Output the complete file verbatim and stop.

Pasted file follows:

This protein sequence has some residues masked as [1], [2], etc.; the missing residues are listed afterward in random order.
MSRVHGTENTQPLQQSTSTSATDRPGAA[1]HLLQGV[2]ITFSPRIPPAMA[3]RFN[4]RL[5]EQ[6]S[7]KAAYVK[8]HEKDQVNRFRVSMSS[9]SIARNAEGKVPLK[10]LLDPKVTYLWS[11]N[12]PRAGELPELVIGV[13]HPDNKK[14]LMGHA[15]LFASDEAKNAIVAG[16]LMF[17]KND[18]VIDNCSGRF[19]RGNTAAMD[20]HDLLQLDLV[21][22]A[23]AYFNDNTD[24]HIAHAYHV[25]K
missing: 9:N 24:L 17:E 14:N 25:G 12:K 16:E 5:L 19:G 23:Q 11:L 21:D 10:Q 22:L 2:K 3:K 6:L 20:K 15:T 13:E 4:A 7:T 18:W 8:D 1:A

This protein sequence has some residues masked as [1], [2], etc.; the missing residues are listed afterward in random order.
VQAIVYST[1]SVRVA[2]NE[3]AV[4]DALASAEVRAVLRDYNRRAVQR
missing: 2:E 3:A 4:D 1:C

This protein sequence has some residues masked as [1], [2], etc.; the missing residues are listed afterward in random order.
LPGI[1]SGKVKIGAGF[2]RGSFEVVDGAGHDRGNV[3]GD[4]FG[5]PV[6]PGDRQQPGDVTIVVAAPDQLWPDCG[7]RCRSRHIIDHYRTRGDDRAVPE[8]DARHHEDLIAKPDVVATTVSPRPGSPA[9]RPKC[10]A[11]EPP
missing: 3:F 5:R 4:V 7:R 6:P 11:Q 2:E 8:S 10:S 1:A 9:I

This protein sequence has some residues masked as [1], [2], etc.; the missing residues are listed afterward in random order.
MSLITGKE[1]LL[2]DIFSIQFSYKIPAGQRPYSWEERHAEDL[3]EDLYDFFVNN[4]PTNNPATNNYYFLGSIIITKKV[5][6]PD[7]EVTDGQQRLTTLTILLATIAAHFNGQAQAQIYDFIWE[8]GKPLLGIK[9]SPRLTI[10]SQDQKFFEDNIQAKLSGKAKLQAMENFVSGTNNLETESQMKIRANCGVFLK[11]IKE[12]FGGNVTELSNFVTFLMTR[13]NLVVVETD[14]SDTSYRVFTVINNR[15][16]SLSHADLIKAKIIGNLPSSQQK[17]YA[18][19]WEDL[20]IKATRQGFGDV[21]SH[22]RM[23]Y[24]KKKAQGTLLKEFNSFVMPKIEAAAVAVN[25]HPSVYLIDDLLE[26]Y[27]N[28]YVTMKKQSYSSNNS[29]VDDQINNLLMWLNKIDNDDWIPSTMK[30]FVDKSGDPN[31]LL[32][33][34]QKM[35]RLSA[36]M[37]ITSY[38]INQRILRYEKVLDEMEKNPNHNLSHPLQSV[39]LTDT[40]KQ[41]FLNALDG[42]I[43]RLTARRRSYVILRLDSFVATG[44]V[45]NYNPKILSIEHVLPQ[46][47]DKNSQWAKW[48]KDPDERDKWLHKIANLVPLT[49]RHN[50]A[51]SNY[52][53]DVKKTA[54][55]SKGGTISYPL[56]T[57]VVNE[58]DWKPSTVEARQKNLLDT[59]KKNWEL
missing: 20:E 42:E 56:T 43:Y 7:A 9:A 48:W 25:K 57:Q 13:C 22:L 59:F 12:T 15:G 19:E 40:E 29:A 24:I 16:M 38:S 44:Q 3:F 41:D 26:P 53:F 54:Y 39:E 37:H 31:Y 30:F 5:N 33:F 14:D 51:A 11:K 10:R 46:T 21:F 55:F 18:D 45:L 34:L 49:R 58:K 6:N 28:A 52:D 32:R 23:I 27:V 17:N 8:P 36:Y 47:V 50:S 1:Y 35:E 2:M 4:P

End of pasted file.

This protein sequence has some residues masked as [1], [2], etc.; the missing residues are listed afterward in random order.
MSRVHGTENTQPLQQSTSTSATDRPGAA[1]HLLQGV[2]ITFSPRIPPAMA[3]RFN[4]RL[5]EQ[6]S[7]KAAYVK[8]HEKDQVNRFRVSMSS[9]SIARNAEGKVPLK[10]LLDPKVTYLWS[11]N[12]PRAGELPELVIGV[13]HPDNKK[14]LMGHA[15]LFASDEAKNAIVAG[16]LMF[17]KND[18]VIDNCSGRF[19]RGNTAAMD[20]HDLLQLDLV[21][22]A[23]AYFNDNTD[24]HIAHAYHV[25]K
missing: 9:N 24:L 17:E 14:N 25:G 12:K 16:E 5:L 19:G 23:Q 11:L 21:D 10:Q 22:L 2:K 3:K 6:L 20:K 15:T 13:E 4:A 7:T 18:W 8:D 1:A

This protein sequence has some residues masked as [1], [2], etc.; the missing residues are listed afterward in random order.
VQAIVYST[1]SVRVA[2]NE[3]AV[4]DALASAEVRAVLRDYNRRAVQR
missing: 2:E 3:A 4:D 1:C

This protein sequence has some residues masked as [1], [2], etc.; the missing residues are listed afterward in random order.
LPGI[1]SGKVKIGAGF[2]RGSFEVVDGAGHDRGNV[3]GD[4]FG[5]PV[6]PGDRQQPGDVTIVVAAPDQLWPDCG[7]RCRSRHIIDHYRTRGDDRAVPE[8]DARHHEDLIAKPDVVATTVSPRPGSPA[9]RPKC[10]A[11]EPP
missing: 3:F 5:R 4:V 7:R 6:P 11:Q 2:E 8:S 10:S 1:A 9:I

This protein sequence has some residues masked as [1], [2], etc.; the missing residues are listed afterward in random order.
MSLITGKE[1]LL[2]DIFSIQFSYKIPAGQRPYSWEERHAEDL[3]EDLYDFFVNN[4]PTNNPATNNYYFLGSIIITKKV[5][6]PD[7]EVTDGQQRLTTLTILLATIAAHFNGQAQAQIYDFIWE[8]GKPLLGIK[9]SPRLTI[10]SQDQKFFEDNIQAKLSGKAKLQAMENFVSGTNNLETESQMKIRANCGVFLK[11]IKE[12]FGGNVTELSNFVTFLMTR[13]NLVVVETD[14]SDTSYRVFTVINNR[15][16]SLSHADLIKAKIIGNLPSSQQK[17]YA[18][19]WEDL[20]IKATRQGFGDV[21]SH[22]RM[23]Y[24]KKKAQGTLLKEFNSFVMPKIEAAAVAVN[25]HPSVYLIDDLLE[26]Y[27]N[28]YVTMKKQSYSSNNS[29]VDDQINNLLMWLNKIDNDDWIPSTMK[30]FVDKSGDPN[31]LL[32][33][34]QKM[35]RLSA[36]M[37]ITSY[38]INQRILRYEKVLDEMEKNPNHNLSHPLQSV[39]LTDT[40]KQ[41]FLNALDG[42]I[43]RLTARRRSYVILRLDSFVATG[44]V[45]NYNPKILSIEHVLPQ[46][47]DKNSQWAKW[48]KDPDERDKWLHKIANLVPLT[49]RHN[50]A[51]SNY[52][53]DVKKTA[54][55]SKGGTISYPL[56]T[57]VVNE[58]DWKPSTVEARQKNLLDT[59]KKNWEL
missing: 20:E 42:E 56:T 43:Y 7:A 9:A 48:W 25:K 57:Q 13:C 22:L 59:F 12:T 15:G 19:E 40:E 29:A 24:I 16:M 38:S 44:Q 3:F 41:D 26:P 53:F 54:Y 39:E 37:H 31:Y 30:F 5:N 33:F 14:D 51:A 11:K 10:R 46:T 21:F 55:F 18:D 45:L 34:L 49:R 58:K 6:N 28:A 52:D 32:R 23:I 27:V 17:N 8:P 36:Y 47:V 50:S 1:Y 35:E 2:M 4:P